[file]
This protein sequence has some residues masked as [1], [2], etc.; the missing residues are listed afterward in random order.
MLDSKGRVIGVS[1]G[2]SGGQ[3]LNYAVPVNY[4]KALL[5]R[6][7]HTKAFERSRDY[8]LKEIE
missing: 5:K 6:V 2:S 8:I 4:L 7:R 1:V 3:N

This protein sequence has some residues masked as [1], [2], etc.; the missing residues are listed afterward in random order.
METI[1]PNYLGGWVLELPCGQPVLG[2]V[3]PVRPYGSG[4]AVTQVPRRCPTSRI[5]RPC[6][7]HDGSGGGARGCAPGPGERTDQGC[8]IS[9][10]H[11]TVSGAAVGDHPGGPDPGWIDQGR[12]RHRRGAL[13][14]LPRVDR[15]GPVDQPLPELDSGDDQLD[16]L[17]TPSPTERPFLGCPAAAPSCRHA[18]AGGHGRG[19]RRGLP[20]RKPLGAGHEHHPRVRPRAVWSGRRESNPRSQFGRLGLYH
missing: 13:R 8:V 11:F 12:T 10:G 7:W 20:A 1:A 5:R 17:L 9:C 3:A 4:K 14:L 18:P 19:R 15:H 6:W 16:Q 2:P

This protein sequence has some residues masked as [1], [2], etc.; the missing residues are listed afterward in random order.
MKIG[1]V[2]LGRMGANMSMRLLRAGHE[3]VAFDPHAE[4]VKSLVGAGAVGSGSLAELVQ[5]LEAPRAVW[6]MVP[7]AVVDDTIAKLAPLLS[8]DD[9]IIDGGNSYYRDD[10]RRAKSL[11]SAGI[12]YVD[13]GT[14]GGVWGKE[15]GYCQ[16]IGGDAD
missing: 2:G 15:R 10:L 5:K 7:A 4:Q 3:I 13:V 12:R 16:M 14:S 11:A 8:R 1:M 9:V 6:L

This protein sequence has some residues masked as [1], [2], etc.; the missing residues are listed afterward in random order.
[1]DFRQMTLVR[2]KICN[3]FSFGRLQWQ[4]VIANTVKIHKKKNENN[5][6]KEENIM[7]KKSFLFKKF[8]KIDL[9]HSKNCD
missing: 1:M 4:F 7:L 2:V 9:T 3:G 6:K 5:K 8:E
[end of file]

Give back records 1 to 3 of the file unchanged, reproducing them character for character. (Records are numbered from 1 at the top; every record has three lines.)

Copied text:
This protein sequence has some residues masked as [1], [2], etc.; the missing residues are listed afterward in random order.
MLDSKGRVIGVS[1]G[2]SGGQ[3]LNYAVPVNY[4]KALL[5]R[6][7]HTKAFERSRDY[8]LKEIE
missing: 5:K 6:V 2:S 8:I 4:L 7:R 1:V 3:N

This protein sequence has some residues masked as [1], [2], etc.; the missing residues are listed afterward in random order.
METI[1]PNYLGGWVLELPCGQPVLG[2]V[3]PVRPYGSG[4]AVTQVPRRCPTSRI[5]RPC[6][7]HDGSGGGARGCAPGPGERTDQGC[8]IS[9][10]H[11]TVSGAAVGDHPGGPDPGWIDQGR[12]RHRRGAL[13][14]LPRVDR[15]GPVDQPLPELDSGDDQLD[16]L[17]TPSPTERPFLGCPAAAPSCRHA[18]AGGHGRG[19]RRGLP[20]RKPLGAGHEHHPRVRPRAVWSGRRESNPRSQFGRLGLYH
missing: 13:R 8:V 11:F 12:T 10:G 7:W 20:A 1:A 5:R 17:L 9:C 3:A 4:K 14:L 18:P 19:R 15:H 6:W 16:Q 2:P

This protein sequence has some residues masked as [1], [2], etc.; the missing residues are listed afterward in random order.
MKIG[1]V[2]LGRMGANMSMRLLRAGHE[3]VAFDPHAE[4]VKSLVGAGAVGSGSLAELVQ[5]LEAPRAVW[6]MVP[7]AVVDDTIAKLAPLLS[8]DD[9]IIDGGNSYYRDD[10]RRAKSL[11]SAGI[12]YVD[13]GT[14]GGVWGKE[15]GYCQ[16]IGGDAD
missing: 2:G 15:R 10:L 5:K 7:A 4:Q 3:I 13:V 12:R 16:M 14:S 11:A 8:R 1:M 9:V 6:L